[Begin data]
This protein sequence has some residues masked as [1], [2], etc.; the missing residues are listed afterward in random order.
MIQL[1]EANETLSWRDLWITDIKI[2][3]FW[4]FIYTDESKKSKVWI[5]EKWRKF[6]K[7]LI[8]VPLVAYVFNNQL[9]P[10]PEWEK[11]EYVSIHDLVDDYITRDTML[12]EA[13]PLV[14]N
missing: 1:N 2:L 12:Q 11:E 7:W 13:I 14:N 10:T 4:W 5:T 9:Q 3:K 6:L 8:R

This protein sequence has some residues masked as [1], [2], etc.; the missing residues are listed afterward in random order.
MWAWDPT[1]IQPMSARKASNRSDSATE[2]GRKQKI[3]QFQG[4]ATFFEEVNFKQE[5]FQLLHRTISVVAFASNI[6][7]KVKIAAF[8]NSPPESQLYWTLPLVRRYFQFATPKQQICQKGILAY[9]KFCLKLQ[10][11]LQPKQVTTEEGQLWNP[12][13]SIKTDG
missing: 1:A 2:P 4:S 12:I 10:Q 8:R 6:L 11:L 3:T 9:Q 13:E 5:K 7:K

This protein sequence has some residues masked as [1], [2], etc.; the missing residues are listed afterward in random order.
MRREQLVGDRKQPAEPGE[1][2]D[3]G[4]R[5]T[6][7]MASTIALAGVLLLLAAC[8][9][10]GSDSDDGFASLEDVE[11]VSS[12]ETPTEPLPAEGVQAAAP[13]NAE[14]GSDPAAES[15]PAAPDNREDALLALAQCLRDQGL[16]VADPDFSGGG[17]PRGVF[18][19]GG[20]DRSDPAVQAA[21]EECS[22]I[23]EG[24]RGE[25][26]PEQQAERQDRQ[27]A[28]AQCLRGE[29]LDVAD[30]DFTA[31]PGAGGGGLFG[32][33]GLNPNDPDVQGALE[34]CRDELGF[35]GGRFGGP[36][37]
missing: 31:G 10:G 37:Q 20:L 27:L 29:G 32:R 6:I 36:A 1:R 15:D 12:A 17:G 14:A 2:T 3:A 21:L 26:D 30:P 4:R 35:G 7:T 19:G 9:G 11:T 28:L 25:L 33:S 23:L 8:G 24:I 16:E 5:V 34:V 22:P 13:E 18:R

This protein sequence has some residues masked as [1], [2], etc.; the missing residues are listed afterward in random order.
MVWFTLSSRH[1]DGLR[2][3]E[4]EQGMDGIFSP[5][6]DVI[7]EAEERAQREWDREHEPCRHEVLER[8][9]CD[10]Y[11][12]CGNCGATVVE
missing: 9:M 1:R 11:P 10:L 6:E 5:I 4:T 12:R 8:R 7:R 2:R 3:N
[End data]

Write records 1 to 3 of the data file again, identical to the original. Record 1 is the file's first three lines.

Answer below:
This protein sequence has some residues masked as [1], [2], etc.; the missing residues are listed afterward in random order.
MIQL[1]EANETLSWRDLWITDIKI[2][3]FW[4]FIYTDESKKSKVWI[5]EKWRKF[6]K[7]LI[8]VPLVAYVFNNQL[9]P[10]PEWEK[11]EYVSIHDLVDDYITRDTML[12]EA[13]PLV[14]N
missing: 1:N 2:L 12:Q 11:E 7:W 13:I 14:N 10:T 4:W 5:T 9:Q 3:K 6:L 8:R

This protein sequence has some residues masked as [1], [2], etc.; the missing residues are listed afterward in random order.
MWAWDPT[1]IQPMSARKASNRSDSATE[2]GRKQKI[3]QFQG[4]ATFFEEVNFKQE[5]FQLLHRTISVVAFASNI[6][7]KVKIAAF[8]NSPPESQLYWTLPLVRRYFQFATPKQQICQKGILAY[9]KFCLKLQ[10][11]LQPKQVTTEEGQLWNP[12][13]SIKTDG
missing: 1:A 2:P 4:S 12:I 10:Q 8:R 6:L 11:L 3:T 9:Q 13:E 5:K 7:K

This protein sequence has some residues masked as [1], [2], etc.; the missing residues are listed afterward in random order.
MRREQLVGDRKQPAEPGE[1][2]D[3]G[4]R[5]T[6][7]MASTIALAGVLLLLAAC[8][9][10]GSDSDDGFASLEDVE[11]VSS[12]ETPTEPLPAEGVQAAAP[13]NAE[14]GSDPAAES[15]PAAPDNREDALLALAQCLRDQGL[16]VADPDFSGGG[17]PRGVF[18][19]GG[20]DRSDPAVQAA[21]EECS[22]I[23]EG[24]RGE[25][26]PEQQAERQDRQ[27]A[28]AQCLRGE[29]LDVAD[30]DFTA[31]PGAGGGGLFG[32][33]GLNPNDPDVQGALE[34]CRDELGF[35]GGRFGGP[36][37]
missing: 31:G 10:G 37:Q 20:L 27:L 29:G 32:R 6:I 36:A 1:R 15:D 12:A 17:G 14:A 2:T 3:A 21:L 26:D 30:P 4:R 35:G 7:T 19:G 9:G 11:T 28:L 25:L 33:S 23:L 8:G 24:I 16:E 5:V 34:V 22:P 13:E 18:R